Incumbent, newcomer facing off in 131st District

David Labriola

David Labriola

Republican incumbent state Rep. David Labriola is facing a challenge from political newcomer Democrat Scott Flaherty in the 131st District.

Labriola, 56, was first elected in 2002 and is seeking his eighth term representing the district, which covers Oxford and portions of Naugatuck and Southbury. Labriola said he wants to continue to help his constituents.

“I’ve spent my entire adult life in public service for my community. So I would like to continue that work in Hartford,” Labriola said.

When not in Hartford, Labriola works as a lawyer alongside his brother, Jerry Labriola, at the Naugatuck-based law firm Labriola and Labriola.

Flaherty, a 31-year-old bartender who lives in Oxford, said he decided to run because he has always been interested in politics.

“I just always liked politics. I think it’s interesting. I wanted to be a part of it and help the people as much as I could,” Flaherty said.

Labriola feels that the biggest issue facing the state currently is the creation and retention of small businesses.

“We need to support our small business community because they are the job creators. I will continue to advocate for a business-friendly environment,” Labriola said.

Labriola pointed to the Oxford Airport Enterprise Zone, which he helped create, as a successful example of what could be done to aid small businesses.

Flaherty said his main concern is also ensuring the state becomes more “business-friendly.” He said the state needs to work with businesses in order to lower the taxes on them and put more people to work.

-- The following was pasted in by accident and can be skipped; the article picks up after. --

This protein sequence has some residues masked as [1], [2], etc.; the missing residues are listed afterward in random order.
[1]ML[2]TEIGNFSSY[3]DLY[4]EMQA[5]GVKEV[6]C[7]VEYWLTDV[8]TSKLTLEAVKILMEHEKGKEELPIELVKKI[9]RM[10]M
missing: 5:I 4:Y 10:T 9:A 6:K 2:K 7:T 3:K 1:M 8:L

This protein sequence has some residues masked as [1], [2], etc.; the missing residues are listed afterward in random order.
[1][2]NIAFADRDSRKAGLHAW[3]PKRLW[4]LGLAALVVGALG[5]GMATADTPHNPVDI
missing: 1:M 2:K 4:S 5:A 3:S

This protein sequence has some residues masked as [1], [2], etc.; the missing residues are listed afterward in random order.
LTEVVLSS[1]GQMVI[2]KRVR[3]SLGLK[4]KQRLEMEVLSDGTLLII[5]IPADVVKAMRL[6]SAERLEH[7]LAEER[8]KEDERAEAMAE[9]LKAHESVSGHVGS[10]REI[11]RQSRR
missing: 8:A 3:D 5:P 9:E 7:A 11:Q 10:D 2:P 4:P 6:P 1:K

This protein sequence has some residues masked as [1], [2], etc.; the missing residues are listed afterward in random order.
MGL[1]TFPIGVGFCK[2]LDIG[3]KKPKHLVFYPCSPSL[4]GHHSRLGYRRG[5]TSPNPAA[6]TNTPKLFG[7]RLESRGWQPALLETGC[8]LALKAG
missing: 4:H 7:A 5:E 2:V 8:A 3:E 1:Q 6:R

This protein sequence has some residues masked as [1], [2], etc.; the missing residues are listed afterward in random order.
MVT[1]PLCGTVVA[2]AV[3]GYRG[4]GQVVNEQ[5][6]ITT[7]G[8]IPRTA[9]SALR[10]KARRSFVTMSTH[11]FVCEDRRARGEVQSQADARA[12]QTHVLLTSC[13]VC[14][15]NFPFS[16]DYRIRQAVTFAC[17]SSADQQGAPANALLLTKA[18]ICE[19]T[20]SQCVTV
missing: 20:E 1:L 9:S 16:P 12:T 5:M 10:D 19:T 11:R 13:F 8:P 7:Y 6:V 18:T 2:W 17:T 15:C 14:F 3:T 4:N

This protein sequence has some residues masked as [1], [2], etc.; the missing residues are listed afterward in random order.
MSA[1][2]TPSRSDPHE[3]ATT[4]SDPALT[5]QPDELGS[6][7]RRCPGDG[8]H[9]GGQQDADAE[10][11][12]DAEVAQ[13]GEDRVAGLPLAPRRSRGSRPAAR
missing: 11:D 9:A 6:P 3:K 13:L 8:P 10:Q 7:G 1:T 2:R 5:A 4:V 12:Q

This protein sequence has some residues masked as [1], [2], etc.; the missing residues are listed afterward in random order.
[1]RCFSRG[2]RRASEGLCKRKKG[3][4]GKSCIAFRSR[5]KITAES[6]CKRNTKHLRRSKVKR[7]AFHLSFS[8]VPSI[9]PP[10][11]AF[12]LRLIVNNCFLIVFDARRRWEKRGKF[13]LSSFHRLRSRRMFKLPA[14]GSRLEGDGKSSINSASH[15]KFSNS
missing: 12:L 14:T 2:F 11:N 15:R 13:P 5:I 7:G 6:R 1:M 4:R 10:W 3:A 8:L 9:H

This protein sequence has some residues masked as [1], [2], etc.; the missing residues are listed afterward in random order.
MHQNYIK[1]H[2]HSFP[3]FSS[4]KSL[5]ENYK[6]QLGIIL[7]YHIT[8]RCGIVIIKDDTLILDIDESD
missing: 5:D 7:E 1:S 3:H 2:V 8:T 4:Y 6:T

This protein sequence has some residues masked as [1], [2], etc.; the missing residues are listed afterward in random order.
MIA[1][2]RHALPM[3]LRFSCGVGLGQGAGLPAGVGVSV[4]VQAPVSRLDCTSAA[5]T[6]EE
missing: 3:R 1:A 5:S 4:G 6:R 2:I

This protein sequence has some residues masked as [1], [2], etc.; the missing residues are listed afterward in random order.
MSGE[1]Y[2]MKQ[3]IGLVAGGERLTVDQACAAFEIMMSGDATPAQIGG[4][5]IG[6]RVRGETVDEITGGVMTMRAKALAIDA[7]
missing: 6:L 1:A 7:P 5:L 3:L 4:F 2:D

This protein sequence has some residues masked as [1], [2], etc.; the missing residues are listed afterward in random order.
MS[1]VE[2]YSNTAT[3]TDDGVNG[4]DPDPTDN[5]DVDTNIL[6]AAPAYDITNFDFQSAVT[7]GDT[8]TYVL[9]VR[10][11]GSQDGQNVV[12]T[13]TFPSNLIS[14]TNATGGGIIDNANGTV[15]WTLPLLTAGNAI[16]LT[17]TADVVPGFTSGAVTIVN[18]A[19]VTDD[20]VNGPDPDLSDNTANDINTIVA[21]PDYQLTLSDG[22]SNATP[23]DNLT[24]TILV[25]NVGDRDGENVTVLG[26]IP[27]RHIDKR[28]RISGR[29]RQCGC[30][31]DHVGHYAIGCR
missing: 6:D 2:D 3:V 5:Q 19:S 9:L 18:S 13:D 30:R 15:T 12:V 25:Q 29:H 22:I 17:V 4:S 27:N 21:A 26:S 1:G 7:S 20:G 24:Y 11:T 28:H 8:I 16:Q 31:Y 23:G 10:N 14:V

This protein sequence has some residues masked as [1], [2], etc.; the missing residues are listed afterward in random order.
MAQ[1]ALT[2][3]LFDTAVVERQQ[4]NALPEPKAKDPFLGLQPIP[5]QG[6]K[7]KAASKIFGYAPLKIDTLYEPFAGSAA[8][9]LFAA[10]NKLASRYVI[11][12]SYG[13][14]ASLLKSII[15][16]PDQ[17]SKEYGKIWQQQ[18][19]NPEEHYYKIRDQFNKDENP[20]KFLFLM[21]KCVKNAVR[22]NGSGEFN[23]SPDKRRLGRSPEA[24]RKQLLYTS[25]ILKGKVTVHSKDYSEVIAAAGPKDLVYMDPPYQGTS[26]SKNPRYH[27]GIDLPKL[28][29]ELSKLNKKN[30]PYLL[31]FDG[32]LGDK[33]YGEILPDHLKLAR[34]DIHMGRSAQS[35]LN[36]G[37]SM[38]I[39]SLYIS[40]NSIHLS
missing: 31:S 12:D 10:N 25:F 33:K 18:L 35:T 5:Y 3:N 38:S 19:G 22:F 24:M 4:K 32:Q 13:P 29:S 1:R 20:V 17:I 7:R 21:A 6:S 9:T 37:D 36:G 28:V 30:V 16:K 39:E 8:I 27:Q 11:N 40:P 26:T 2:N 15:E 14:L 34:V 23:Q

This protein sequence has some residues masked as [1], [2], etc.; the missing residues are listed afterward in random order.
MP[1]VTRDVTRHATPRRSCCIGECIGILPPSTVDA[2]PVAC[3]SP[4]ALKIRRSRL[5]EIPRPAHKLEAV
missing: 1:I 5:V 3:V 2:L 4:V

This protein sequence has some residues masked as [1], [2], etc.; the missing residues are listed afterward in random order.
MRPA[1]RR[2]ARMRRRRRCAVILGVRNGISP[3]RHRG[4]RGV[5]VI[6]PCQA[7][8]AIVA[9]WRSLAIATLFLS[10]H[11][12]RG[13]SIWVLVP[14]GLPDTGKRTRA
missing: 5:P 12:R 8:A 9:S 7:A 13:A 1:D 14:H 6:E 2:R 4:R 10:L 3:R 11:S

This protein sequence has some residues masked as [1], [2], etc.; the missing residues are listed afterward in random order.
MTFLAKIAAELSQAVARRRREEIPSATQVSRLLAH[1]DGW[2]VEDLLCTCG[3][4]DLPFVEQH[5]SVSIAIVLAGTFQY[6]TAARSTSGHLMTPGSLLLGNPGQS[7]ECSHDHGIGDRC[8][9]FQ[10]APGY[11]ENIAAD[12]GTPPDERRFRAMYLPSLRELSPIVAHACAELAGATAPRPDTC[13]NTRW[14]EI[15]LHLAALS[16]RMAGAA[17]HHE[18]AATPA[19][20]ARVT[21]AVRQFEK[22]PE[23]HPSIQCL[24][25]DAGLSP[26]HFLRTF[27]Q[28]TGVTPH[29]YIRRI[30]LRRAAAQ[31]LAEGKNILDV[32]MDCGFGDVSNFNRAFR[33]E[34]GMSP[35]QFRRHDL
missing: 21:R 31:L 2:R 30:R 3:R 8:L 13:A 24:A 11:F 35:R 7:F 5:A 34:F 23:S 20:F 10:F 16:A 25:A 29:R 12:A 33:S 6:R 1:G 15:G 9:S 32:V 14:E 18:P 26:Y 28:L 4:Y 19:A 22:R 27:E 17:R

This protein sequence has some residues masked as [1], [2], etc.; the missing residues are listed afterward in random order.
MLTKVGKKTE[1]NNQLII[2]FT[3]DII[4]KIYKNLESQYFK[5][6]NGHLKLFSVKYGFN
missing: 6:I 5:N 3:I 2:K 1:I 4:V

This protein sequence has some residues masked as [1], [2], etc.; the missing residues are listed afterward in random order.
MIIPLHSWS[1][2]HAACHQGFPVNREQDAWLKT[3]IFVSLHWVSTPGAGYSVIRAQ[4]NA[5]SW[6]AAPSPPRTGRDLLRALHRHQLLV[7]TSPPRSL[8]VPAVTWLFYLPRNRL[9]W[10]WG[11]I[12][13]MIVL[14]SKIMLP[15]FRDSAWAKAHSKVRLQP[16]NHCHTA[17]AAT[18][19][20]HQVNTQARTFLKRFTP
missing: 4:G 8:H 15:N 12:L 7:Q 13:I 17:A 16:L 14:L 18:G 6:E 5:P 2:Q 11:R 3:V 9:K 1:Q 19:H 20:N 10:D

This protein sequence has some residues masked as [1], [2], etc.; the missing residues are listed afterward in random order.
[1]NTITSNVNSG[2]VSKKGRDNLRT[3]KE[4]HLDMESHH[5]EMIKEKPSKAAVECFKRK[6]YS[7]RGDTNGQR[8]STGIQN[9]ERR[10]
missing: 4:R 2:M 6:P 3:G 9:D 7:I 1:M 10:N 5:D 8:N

“I think it is important that companies and businesses know that Connecticut can be friendly,” Flaherty said.

Labriola said he would help offset the budget deficit the state is facing by supporting well-balanced budgets that have sensible spending plans.

“I have supported budgets which do not raise taxes, that reduce spending, and reduce borrowing in a responsible way while still providing services for our most vulnerable citizens. I will continue to support those types of budgetary policies,” Labriola said.

Scott Flaherty

Scott Flaherty

Flaherty said supporting businesses will help to alleviate the state’s financial problems.  Supporting businesses, he said, would bring more people to live and work in the state, leading to an increase in the number of people paying taxes.

Flaherty also supports the idea of placing toll booths on highways at Connecticut’s borders.

“That would help bring in revenue from anyone using roadways, not just residents,” Flaherty said.

Another major issue facing the state is opioid addiction. With hundreds of people dying from overdoses in the last year, it has been called a “crisis” by state and local officials.

Labriola said he would address this issue by offering education for residents about the issue and expand treatment opportunities for those facing addiction. He also supports punishment for those who commit serious crimes while addicted to opioids.

“We shouldn’t reduce the amount of beds available for treatment. In fact, we should increase the treatment options. So battling this crisis is a major priority of mine,” Labriola said.

Flaherty believes the best way to stop opioid use is through education.

“One of the ways to start is to teach young people throughout their schooling the dangers of drug use,” Flaherty said.

He also applauded the state’s move to limit opioid prescriptions, saying that is an important step to helping people.

Flaherty said, if elected, one his top priorities would be ensuring officials only stayed in office for a certain amount of time.

“I am a strong believer in term limits. I would fight for that,” Flaherty said.

Labriola said, if re-elected, he would continue to fight for the constituents of the 131st District.

“The heart of the work we do as state representatives is constituent service. That is work that goes on year-round. It is sometimes challenging, but always rewarding, to try and help people with their problems with state government,” Labriola said.